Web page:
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dc.contributor.authorBaroutsis, Aspa
dc.contributor.authorMills, Martin
dc.contributor.authorMcGregor, Glenda
dc.contributor.authorte Riele, Kitty
dc.contributor.authorHayes, Debra
dc.date.accessioned2018-10-05T01:30:46Z
dc.date.available2018-10-05T01:30:46Z
dc.date.issued2016
dc.identifier.issn0141-1926
dc.identifier.doi10.1002/berj.3214
dc.identifier.urihttp://hdl.handle.net/10072/125256
dc.description.abstractOpportunities for students to speak and to be heard are important elements of democratic schooling processes but research into student voice has shown that a culture of silence is a more common feature of schooling. Efforts to re‐engage young people in learning often recognise the importance of schooling processes that provide them with opportunities to participate meaningfully in schooling dialogues. This paper describes attempts to provide such opportunities for young people in an alternative school, who had been marginalised in mainstream schooling. Research was conducted over a period of 18 months, utilising a range of data collection methods, including interviews, observations, photography and the collection of artefacts, such as school documents. Drawing particularly on data related to a daily community forum, the paper explores how this routine afforded opportunities for student voice. The three‐part structure of the forum produced a range of effects, including: a discussion of issues related to local and wider community news as well as college announcements; a check‐in where each member of the community voiced their readiness (or otherwise) for the day's learning; and a sign‐up process that incorporated informed decision making about the day's learning sessions. It is argued that the intentions that underpin the community forum are important and relevant in all forms of schooling, not just alternative programmes, but these intentions can produce unintended effects.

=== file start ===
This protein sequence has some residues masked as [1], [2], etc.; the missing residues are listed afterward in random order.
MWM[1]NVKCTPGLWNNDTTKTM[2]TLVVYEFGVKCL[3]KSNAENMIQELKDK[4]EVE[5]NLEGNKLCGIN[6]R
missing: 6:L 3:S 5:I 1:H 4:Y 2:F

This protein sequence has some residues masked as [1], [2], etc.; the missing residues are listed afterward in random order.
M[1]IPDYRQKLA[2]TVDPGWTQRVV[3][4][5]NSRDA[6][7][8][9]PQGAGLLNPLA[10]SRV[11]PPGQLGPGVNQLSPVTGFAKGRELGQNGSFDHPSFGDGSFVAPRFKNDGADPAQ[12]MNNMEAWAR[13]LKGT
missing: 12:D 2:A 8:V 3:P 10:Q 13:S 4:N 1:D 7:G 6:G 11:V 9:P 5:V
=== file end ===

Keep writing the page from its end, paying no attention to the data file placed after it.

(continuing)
dc.description.peerreviewedYes
dc.description.sponsorshipThe University of Queensland ARC
dc.languageEnglish
dc.language.isoeng
dc.publisherWiley-Blackwell Publishing
dc.relation.ispartofpagefrom438
dc.relation.ispartofpageto453
dc.relation.ispartofissue3
dc.relation.ispartofjournalBritish Educational Research Journal
dc.relation.ispartofvolume42
dc.relation.urihttp://purl.org/au-research/grants/ARC/DP120100620
dc.relation.grantIDDP120100620
dc.relation.fundersARC
dc.subject.fieldofresearchEducation policy
dc.subject.fieldofresearchSociology of education
dc.subject.fieldofresearchCurriculum and pedagogy theory and development
dc.subject.fieldofresearchEducation systems
dc.subject.fieldofresearchcode390201
dc.subject.fieldofresearchcode390203
dc.subject.fieldofresearchcode390102
dc.subject.fieldofresearchcode3903
dc.titleStudent voice and the community forum: Finding ways of ‘being heard’ at an alternative school for disenfranchised young people
dc.typeJournal article
dc.type.descriptionC1 - Articles
dc.type.codeC - Journal Articles
gro.rights.copyright© 2016 British Educational Research Association. This is the peer reviewed version of the following article: Student voice and the community forum: Finding ways of ‘being heard’ at an alternative school for disenfranchised young people, British Educational Research Journal, Vol.42(3), pp.438–453, 2016 which has been published in final form at DOI: 10.1002/berj.3214. This article may be used for non-commercial purposes in accordance with Wiley Terms and Conditions for Self-Archiving (http://olabout.wiley.com/WileyCDA/Section/id-20227.html#terms)
gro.hasfulltextFull Text
gro.griffith.authorMcGregor, Glenda V.
gro.griffith.authorBaroutsis, Aspa


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